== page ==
And then we get the actual news story. A remarkable example of disinformation. That seems an understatement, but the way this is done in the show is masterful. Calling in the expert psychologist to analyze Sheridan and others. The painting of everything in a nefarious light seems 100% on brand for what’s going on on Earth. They use Garibaldi to play up fears about Sheridan. Along with that, they play on the cryogenic chambers to create a completely fabricated storyline about what’s happening on Babylon 5. The whole thing is pretty awful and honestly raises some questions about how easy it was to create a compelling counter-narrative painting Babylon 5 as some kind of alien factory for producing weapons. What does this mean about some of our own news? How careful should we be of disinformation ourselves? These are questions worth asking, especially in this age of information. Track down your sources, see who’s telling you what, try to discern why they might spin stories that way. Most importantly: never reduce yourself to one outlet for news/media consumption. 

I’m left wondering one thing above basically everything else, though. What the hell is that eye doing on that guy’s shoulder!? 

Link

Babylon 5 Hub– Find all my Babylon 5-related posts and content here.

J.W. Wartick- Always Have a Reason– Check out my “main site” which talks about philosophy of religion, theology, and Christian apologetics (among other random topics). I love science fiction so that comes up integrated with theology fairly frequently as well. I’d love to have you follow there, too!

Be sure to follow me on Twitter for discussion of posts, links to other pages of interest, random talk about theology/philosophy/apologetics/movies/scifi/sports and more!

SDG.

Watching Babylon 5 for the First Time- Season 4: Episodes 1-4

This guy is the worst! *Imagine the GIF of Jean Ralphio from Parks & Rec singing “The Wooooorsst” here*

I am very late to the Babylon 5 party. As it came out, I was a bit young for the show and the few times we tried to watch as a family, it was clear we had no idea what was going on. After several people bugged me, telling me it was the show I needed to watch, I grabbed the whole series around Christmas last year on a great sale. I’ve been watching it since, sneaking it in between the many things going on in my life. It quickly became apparent that I’d want to discuss the episodes with others, so I began this series of posts. Please don’t spoil anything from later seasons or episodes for me! 

Season 4: Episodes 1-4

1: The Hour of the Wolf

The various people of the alliance are losing confidence in Babylon 5’s mission and are apparently willing to abandon it. Some justify this by claiming the war is over, but as others argue with them, several admit they don’t think it’s over but that they’d rather pull back to their own planets and try to survive. The B5 mains are left disgusted as the alliance apparently falls apart in front of their eyes. 

We net get an introduction to Emperor Cartagia, who surprises Mollari with his short crest of hair. Apparently this is due to his desire to wander amongst the common people and do whatever he pleases without having others defer to his rank. I’m already getting A Bad Feeling about this guy at the beginning, and every scene in this episode going forward confirms it. He later reveals he is letting the Shadows come to burn the planet. Morden survived–UGH!–and convinced the Emperor that he can get godlike power if he just lets the Shadows hide out on his planet. I’d be asking why the Shadows are so swift to go into hiding. Because the Vorlon are mobilizing? Yes, we’ve seen the Vorlon defeat them, but en masse are the Vorlon really more powerful than the Shadows? (Edit: see below, layers upon layers of space opera going on here!)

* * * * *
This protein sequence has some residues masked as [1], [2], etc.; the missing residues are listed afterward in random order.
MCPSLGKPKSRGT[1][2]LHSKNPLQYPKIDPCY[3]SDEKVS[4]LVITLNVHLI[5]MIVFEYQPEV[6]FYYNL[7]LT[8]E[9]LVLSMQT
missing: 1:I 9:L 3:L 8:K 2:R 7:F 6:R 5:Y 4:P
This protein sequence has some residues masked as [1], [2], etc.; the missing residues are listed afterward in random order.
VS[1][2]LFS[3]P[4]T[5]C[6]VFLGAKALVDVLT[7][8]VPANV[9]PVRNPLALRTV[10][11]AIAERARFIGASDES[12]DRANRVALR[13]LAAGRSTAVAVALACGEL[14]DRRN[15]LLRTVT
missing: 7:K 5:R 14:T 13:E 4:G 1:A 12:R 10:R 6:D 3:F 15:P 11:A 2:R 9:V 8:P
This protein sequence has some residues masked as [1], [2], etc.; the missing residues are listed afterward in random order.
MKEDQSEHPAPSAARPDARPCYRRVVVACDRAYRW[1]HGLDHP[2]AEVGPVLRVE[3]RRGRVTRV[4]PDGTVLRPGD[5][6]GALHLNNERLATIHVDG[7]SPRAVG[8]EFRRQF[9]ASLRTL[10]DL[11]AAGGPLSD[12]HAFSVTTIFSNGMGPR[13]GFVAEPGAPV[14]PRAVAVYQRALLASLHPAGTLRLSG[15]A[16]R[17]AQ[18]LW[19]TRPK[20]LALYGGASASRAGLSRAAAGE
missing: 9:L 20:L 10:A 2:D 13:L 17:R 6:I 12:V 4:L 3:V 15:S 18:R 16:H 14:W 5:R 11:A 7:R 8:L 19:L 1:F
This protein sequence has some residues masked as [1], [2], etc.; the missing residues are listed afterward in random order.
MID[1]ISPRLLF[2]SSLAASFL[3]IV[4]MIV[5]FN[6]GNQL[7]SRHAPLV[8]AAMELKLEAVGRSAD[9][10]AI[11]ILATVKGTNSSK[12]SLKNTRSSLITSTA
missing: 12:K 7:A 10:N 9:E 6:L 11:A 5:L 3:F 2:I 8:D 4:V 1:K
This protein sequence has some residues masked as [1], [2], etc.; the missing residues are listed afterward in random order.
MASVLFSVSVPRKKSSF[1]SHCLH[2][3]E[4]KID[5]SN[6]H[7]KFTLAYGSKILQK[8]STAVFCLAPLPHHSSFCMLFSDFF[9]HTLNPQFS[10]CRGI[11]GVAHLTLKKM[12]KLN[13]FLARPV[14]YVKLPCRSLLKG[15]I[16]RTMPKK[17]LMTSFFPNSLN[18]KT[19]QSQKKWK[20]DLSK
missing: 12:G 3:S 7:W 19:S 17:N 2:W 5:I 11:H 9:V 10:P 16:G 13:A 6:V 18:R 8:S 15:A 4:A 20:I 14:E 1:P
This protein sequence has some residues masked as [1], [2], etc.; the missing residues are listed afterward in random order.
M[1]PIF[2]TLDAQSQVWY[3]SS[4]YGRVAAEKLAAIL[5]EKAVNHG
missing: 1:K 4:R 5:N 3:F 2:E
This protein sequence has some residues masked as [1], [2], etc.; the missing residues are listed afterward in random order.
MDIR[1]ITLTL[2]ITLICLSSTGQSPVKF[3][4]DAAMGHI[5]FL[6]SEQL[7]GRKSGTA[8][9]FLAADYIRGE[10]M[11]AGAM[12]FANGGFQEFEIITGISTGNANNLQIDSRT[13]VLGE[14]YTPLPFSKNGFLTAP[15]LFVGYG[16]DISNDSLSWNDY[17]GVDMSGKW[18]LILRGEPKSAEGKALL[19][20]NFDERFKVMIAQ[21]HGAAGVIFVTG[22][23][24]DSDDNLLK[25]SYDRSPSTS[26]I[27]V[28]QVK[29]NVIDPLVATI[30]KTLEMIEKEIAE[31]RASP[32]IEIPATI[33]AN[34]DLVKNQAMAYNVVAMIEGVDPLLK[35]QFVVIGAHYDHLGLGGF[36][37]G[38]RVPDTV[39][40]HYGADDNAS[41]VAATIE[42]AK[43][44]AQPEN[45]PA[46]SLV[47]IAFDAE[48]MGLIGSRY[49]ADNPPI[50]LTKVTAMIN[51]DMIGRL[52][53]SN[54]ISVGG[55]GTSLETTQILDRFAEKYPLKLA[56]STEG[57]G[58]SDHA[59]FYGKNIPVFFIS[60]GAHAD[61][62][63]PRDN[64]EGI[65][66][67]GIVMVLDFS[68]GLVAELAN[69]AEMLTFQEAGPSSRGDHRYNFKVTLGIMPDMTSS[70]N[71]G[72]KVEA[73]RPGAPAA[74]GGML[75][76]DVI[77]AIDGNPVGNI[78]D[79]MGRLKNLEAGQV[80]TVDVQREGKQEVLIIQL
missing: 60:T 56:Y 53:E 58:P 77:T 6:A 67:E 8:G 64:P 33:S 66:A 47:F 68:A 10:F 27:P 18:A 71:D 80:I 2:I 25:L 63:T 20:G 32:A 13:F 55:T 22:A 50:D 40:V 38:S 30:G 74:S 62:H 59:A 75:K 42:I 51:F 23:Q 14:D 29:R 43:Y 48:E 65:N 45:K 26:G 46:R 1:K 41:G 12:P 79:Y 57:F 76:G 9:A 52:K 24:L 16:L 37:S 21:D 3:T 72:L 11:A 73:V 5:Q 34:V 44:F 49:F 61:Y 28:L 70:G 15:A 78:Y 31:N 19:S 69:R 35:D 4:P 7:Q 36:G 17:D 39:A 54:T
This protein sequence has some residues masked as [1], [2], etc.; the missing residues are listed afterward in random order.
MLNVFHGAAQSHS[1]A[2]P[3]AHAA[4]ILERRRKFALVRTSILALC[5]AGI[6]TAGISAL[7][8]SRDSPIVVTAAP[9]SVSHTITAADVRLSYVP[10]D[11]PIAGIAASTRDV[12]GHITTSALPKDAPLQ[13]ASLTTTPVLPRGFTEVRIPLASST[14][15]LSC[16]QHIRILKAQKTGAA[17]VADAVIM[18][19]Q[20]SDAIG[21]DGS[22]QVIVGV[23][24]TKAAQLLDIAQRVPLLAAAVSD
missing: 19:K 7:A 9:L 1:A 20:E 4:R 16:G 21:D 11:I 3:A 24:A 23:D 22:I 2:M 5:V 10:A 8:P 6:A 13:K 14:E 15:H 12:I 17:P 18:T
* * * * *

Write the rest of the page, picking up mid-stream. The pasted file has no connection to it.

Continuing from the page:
Apparently Not-Kosh (the new Vorlon ambassador after Kosh) is using Lyta to walk around among humans, and it looks creepy. Cue up another Bad Feeling. Also, I fricking knew Sheridan was alive! I mean, obviously that kind of got spoiled by the cover of season 4 having his face on it, but I knew it instinctively anyway! YES! But who’s this weird alien?

2: Whatever Happened to Mr. Garibaldi? 

The title alone is the question I asked when they were talking about Garibaldi being missing in the previous episode. The weird looking alien starts off extremely cryptically, telling Sheridan he’s dead, and he checks for a pulse, but there is none. Then, the alien goes on to say that Sheridan might be in between moments–life and death. On Station, Dr. Franklin works to help with Delenn’s apparent health problem. 

Meanwhile, G’Kar is working to track down Garibaldi, and the discussion gets heated. But! YES! Enter Marcus to save the day! I did not expect that, but I should have, given how often both G’Kar and Marcus seem to get into brawls. Later, after they go on the run, G’Kar and Marcus talk about how they met. Turns out Marcus followed G’Kar, and he delivers yet another fantastic line: “I heard you were looking for Mr. Garibaldi on the assumption he was in trouble. So I went looking for you… on the assumption you’d probably get into trouble.” They verbally spar, making fun of the Minbari weapon Marcus uses, and then get down to the business of finding Garibaldi. In a touching moment, G’Kar mentions Garibaldi as his friend who wasn’t a Narn, and Marcus talks about how few friends he has and how many have ended up dead. G’Kar gets shot when he’s in hiding! Captured by the Centauri! 

Delenn gets pulled from her stupor by a recording of Sheridan, and she summons the Rangers to “Strike one last blow that will be heard and remembered 1000 years from now.” Back with the Centauri, Mollari is summoned by the Emperor to be presented a gift–and before he even said it I guessed it would be G’Kar. But seeing G’Kar completely in chains and tied to a post was more emotional than I thought it would be. Mollari, though, looks absolutely horrified at first, and maybe a little confused. And now I’m confused by Mollari’s response. Am I possibly right about a redemption arc for Mollari? G’Kar’s words when the Emperor asks–Do you by any chance happen to know where Mr. Garibaldi might be?–are so on point. A quick cut to Garibaldi shows him imprisoned… somewhere? Then it’s back to Mollari, now having an intimate conversation with G’Kar in which he reveals the torturous death G’Kar is going to endure. But Mollari doesn’t want that to happen, and reveals that he sees the Emperor as a “monster” on the throne. Mollari wants G’Kar to kill the Emperor, but G’kar makes Mollari promise to have the Centauri leave Narn if he does so. It seems a massive win-win, and a surprising one–can Mollari really guarantee the promise he made? But maybe G’Kar is just so desperate that he’ll accept even the faintest possibility.